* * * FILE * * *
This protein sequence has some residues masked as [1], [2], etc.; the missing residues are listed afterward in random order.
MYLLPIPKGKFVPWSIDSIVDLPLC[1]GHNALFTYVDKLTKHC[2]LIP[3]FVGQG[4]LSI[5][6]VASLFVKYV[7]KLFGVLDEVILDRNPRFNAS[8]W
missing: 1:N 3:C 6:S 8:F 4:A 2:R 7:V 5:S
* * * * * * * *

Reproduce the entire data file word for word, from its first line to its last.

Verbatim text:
This protein sequence has some residues masked as [1], [2], etc.; the missing residues are listed afterward in random order.
MYLLPIPKGKFVPWSIDSIVDLPLC[1]GHNALFTYVDKLTKHC[2]LIP[3]FVGQG[4]LSI[5][6]VASLFVKYV[7]KLFGVLDEVILDRNPRFNAS[8]W
missing: 1:N 3:C 6:S 8:F 4:A 2:R 7:V 5:S